- Credit Data: a new limitation for processing credit data was correctly introduced by the Commission and now credit data will not be able to be communicated after five years have elapsed since the obligation to which they refer was enforceable. This makes the Bill consistent with other specific laws on financial matters.
- Fines: the original Bill established fines in case of infringements which were clearly excessive for a struggling Ecuadorian economy. By general request they have been significantly reduced.
For minor offenses, the fine is now of 0.1% to 0.7% of the amount of sales of the infringer prior to tax reduction, and in case of serious offenses 0.7% to 1%. It used to be 3% to 9% for minor offenses and 10% to 17% for serious offenses, so this amendment is clearly beneficial for all data processors, especially for startups and SMEs who were clearly threatened of bankruptcy situations in case of infringements.
- Personal Data Protection Authority: the amended Bill states no longer refers to it as a Superintendence. This is preoccupying because when the Authority is created it could be done in a form of a Secretary or Directorship, which would not guarantee its autonomy and independence from the central Government.
It is probable that during the second debate of the plenary Assembly, additional efforts are made to reinstate the figure of the Superintendence, since it is considered essential by the private sector to guarantee impartiality towards Public Institutions that process personal data.
- Person in charge of the Personal Data Protection Authority: Despite eliminating the figure of the Superintendence, the Bill still refers to the person in charge of the Personal Data Protection Authority as the Superintendent, which can create confusion in the future and affect the applicability of new article 89. Therefore, an amendment must be made during the second debate, either regarding this article or by reinstating the figure of the Superintendence of Personal Data Protection, which would be the best.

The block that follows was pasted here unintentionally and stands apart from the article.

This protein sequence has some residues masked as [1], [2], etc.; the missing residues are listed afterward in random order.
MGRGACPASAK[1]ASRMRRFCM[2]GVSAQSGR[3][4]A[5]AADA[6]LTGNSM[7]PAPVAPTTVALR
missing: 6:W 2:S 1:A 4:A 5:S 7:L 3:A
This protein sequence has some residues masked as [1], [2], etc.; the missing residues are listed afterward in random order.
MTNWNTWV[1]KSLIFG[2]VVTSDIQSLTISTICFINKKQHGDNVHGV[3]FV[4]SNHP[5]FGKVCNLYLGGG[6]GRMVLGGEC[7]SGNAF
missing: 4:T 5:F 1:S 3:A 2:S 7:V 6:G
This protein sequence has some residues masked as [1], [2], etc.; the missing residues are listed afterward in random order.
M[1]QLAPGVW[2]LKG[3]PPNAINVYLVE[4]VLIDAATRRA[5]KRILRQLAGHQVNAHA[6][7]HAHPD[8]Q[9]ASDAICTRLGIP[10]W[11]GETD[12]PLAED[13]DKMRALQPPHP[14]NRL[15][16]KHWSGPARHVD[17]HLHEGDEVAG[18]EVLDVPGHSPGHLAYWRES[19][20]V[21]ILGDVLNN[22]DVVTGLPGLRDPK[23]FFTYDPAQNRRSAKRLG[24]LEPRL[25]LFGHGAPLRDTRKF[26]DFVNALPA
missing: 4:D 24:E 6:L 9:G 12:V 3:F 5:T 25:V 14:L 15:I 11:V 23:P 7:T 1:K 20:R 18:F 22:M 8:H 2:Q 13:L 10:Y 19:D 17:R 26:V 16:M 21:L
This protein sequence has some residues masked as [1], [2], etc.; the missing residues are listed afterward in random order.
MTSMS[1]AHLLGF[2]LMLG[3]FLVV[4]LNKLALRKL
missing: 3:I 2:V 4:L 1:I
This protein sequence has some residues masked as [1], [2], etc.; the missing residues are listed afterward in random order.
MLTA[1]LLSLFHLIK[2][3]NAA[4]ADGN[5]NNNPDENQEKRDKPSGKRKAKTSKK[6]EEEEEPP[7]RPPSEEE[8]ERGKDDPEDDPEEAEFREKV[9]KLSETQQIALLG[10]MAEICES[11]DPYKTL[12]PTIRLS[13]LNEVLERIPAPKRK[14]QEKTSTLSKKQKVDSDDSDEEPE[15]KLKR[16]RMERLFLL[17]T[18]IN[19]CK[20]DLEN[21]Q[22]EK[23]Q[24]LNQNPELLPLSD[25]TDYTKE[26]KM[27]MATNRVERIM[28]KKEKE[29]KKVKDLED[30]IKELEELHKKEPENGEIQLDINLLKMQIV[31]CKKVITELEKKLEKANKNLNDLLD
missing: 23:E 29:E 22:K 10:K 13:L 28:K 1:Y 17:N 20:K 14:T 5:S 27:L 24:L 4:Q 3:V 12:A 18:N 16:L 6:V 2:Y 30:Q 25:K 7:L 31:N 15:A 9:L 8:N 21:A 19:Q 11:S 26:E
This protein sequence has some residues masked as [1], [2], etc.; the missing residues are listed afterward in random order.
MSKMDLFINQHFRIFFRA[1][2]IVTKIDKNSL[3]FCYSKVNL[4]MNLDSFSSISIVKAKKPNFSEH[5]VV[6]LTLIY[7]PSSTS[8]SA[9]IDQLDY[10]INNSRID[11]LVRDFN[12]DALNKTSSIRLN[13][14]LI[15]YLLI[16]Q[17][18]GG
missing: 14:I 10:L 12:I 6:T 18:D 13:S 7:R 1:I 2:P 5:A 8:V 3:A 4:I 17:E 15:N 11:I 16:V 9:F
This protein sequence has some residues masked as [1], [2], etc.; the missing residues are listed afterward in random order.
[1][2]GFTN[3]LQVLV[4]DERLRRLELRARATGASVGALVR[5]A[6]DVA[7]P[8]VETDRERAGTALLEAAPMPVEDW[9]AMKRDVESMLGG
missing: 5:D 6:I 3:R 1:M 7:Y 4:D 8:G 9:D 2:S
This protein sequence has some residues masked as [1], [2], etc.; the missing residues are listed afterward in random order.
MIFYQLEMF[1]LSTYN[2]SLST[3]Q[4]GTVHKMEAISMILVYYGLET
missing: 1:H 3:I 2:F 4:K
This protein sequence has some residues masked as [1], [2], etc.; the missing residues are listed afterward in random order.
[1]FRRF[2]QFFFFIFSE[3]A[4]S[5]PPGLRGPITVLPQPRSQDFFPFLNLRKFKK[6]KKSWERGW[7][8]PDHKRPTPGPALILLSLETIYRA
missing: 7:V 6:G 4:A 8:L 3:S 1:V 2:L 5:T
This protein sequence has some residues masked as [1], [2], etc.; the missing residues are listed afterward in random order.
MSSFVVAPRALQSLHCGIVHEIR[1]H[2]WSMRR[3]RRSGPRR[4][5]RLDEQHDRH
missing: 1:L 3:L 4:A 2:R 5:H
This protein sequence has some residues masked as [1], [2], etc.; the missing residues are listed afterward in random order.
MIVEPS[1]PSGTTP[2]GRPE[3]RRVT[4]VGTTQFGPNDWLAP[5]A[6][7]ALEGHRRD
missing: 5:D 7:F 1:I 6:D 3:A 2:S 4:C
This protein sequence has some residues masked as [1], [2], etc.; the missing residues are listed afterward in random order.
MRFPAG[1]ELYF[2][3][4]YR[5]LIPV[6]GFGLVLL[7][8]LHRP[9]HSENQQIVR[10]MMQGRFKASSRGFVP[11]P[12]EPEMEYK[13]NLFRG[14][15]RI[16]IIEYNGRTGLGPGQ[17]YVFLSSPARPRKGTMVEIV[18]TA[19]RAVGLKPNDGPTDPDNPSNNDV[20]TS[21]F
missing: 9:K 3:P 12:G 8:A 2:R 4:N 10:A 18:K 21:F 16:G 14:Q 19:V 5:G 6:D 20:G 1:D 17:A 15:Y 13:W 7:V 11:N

On the other hand, the amended Bill has accurately opened the possibility to other type of professionals to hold this position, it used to be limited to Lawyers, now they can also be persons specialized in Information, Communication or Technologies.
Now the Bill must be treated in second debate by the plenary session of the Assembly, during which some final minor modifications could be made and then it must be voted for approval.
The political environment is favorable towards the Bill, the Assembly considers this an essential regulation, so it is most likely to be approved. Furthermore, the current Assemblymen are interested in having the debate within this month to conclude their work on the matter prior to handing over their duties, since elections took place on February 7, 2021 and new Assemblymen will take over on May 24, 2021. Nevertheless, it is still uncertain when will the debate take place.
By: Jaime Mantilla Compte
Falconi Puig Abogados